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Old 11.08.2015, 13:12
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Re: Swiss Mortgages for Americans

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My being American when we got our mortgage 4 years ago nearly caused the whole thing to go down the drain. Our bank manager at UBS either had forgotten or didn't know that I was American so when he asked for our Swiss permits and passports I drew out my American one as that was the one I entered Switzerland with and registered as resident. Oops, hang on I need to make a phone call. Luckily the higher-ups agreed to let the mortgage go ahead. But that incident was what prompted me to start looking at FATCA and all its associated problems which led to my renunciation. We'll be due to re-negotiate the mortgage next year and I dread to think what might have happened if I were still an American.
A commenter at Isaac Brock Society met with US Senate Finance Committee staff to discuss the impact that FATCA is having on Americans abroad. This is an excerpt from "Shadow Raider's" notes:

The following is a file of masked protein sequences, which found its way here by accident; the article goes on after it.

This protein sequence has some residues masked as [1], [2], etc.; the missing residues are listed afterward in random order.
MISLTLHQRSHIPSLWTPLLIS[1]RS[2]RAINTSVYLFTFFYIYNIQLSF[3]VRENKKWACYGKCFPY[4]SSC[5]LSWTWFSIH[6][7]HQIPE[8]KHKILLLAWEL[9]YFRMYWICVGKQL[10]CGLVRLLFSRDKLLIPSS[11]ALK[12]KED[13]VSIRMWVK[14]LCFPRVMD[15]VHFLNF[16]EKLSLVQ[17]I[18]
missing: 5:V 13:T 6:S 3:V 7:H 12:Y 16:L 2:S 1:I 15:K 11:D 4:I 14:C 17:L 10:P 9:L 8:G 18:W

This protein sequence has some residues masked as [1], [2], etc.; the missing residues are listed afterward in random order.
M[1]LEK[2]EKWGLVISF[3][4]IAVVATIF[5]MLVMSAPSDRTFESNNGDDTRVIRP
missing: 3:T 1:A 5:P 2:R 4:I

"Eric Oman asked what people are doing after being refused banking services due to FATCA. I said that they are either renouncing US citizenship, or finding a bank that will serve them with only checking and savings but without investments. Tony turned to Tiffany and told her that even Democrats are contacting them and saying how desperate they are with FATCA. "

It seems the only way for an American abroad to live a normal life is to renounce US citizenship. Possibly it will get better when Obama has been put out to pasture in 18 months, but that's more hope than anything else.

* - Eric Oman, Tony (Coughlan) and Tiffany (Smith) were the three staff members.